The myfoodprofile kit, a semi-quantitative, is used to determine human antibodies of immunoglobulin class G (IgG) against dietary antigens in serum, EDTA, heparin, or citrate plasma in a semiquantitative in vitro manner. IgG antibodies can generate circulating antibody/antigen complexes with dietary antigens, which can adhere to vascular walls and cause immune complex-induced disorders or worsen existing inflammatory diseases (food sensitivity).

In the first reaction stage, the test strips are moistened and then incubated with the patient sample. Specific IgG antibodies will attach to the antigenic components on the strip if the samples contain them. A second incubation with an enzyme-labeled anti-human IgG (enzyme conjugate) catalyzing a color response is used to detect the bound antibodies.

 

Takeaways

A food sensitivity (also known as delayed IgG food allergy) is an immune response to food. The immunological response is triggered by an increase in small intestine permeability, which permits food components to leak through the intestinal wall and into the bloodstream. Diet-related hyperacidity of the gut flora, medication, infections, preservatives, alcohol/nicotine, stress, and other variables can all contribute to permeability (also known as leaky gut syndrome).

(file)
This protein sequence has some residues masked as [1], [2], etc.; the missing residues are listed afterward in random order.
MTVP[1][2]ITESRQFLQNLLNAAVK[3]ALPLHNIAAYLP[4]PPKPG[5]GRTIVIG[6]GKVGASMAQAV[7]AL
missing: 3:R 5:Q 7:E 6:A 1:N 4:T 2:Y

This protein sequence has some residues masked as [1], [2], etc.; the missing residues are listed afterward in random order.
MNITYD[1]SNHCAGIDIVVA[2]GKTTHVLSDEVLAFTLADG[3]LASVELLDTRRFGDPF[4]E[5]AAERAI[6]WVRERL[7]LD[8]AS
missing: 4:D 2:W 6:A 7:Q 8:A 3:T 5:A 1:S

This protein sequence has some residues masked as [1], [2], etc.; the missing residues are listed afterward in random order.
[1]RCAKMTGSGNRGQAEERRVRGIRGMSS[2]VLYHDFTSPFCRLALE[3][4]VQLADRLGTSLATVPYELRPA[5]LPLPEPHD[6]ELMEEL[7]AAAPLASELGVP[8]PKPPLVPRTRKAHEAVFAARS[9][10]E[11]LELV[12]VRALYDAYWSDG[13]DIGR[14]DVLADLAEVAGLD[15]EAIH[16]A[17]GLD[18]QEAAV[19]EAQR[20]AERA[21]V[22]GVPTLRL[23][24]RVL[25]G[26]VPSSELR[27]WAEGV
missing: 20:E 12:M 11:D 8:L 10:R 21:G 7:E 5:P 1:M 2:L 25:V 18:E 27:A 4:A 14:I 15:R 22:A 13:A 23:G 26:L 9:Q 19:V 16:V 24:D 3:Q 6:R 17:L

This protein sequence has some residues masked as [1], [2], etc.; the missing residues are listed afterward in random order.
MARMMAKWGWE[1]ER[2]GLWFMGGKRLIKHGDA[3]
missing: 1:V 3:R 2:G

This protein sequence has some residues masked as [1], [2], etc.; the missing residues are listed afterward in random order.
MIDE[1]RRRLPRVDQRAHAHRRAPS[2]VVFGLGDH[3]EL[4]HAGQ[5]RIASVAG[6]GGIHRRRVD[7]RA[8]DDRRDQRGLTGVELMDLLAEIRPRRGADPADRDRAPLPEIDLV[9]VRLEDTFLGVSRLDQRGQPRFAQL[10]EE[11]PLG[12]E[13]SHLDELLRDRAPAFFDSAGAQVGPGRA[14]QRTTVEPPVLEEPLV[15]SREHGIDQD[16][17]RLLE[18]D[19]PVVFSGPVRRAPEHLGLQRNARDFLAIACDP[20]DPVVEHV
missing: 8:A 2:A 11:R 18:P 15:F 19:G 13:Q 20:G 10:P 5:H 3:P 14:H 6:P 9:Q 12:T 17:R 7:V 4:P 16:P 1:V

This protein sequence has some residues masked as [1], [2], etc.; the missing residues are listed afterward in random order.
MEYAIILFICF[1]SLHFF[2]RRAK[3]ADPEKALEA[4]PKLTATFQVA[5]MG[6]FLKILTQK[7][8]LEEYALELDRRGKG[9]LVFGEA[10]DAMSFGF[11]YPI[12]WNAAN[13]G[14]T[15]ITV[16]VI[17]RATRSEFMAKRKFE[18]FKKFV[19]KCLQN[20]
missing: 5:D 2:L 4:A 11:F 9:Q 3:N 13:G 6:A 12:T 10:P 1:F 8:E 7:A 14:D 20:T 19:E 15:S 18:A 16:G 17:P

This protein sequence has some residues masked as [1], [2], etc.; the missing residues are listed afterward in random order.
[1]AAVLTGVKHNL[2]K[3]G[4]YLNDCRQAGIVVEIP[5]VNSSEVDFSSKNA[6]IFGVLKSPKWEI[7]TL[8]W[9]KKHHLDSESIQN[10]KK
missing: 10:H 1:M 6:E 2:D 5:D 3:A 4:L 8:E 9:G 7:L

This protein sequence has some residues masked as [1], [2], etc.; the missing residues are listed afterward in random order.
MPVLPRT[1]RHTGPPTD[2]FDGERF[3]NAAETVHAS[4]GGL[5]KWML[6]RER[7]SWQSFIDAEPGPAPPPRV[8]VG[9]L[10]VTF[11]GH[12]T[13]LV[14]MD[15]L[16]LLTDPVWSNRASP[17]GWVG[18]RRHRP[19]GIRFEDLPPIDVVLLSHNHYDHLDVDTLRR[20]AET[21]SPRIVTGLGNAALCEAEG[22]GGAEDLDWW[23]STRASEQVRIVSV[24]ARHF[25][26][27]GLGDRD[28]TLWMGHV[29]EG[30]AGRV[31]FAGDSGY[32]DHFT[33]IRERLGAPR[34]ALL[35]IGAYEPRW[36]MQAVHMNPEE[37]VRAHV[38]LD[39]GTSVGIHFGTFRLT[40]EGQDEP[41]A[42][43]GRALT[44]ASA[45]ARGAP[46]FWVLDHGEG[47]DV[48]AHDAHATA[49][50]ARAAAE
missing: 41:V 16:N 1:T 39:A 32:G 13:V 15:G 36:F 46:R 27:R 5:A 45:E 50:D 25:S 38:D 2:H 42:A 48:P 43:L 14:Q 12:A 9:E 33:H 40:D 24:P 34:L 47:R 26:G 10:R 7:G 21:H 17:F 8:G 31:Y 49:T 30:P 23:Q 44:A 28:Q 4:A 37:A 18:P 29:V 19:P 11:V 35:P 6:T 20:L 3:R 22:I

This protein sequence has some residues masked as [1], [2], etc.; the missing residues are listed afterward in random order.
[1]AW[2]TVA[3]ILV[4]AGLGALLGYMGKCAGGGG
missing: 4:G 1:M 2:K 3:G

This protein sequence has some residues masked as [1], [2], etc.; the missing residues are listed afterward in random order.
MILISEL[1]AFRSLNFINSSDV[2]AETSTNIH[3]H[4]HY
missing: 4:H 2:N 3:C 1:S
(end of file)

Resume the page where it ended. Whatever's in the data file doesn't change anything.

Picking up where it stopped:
The immune system recognizes these antigenic structures as alien and begins producing specialized anti-bodies of the IgG class (sensitization). This immunological response, which usually happens after a set amount of time (a few hours to days after eating the meal), causes an inflammatory reaction that can become chronic. Chronic inflammation can occur anywhere in the body, not just in the gastrointestinal tract. Diarrhea, constipation, bloating, nausea, upset stomach, irritable colon, migraine, asthma, joint diseases, lack of focus, skin disorders, and weight problems (overweight/underweight) are the most common symptoms. An elimination diet (exclusion diet) for a specified amount of time is usually prescribed to ease symptoms. The patient’s diet is restricted to foods with (high) IgG antibody concentrations. To limit or prevent permeability of the intestinal wall to food antigens, treatment approaches that improve gut flora can be considered.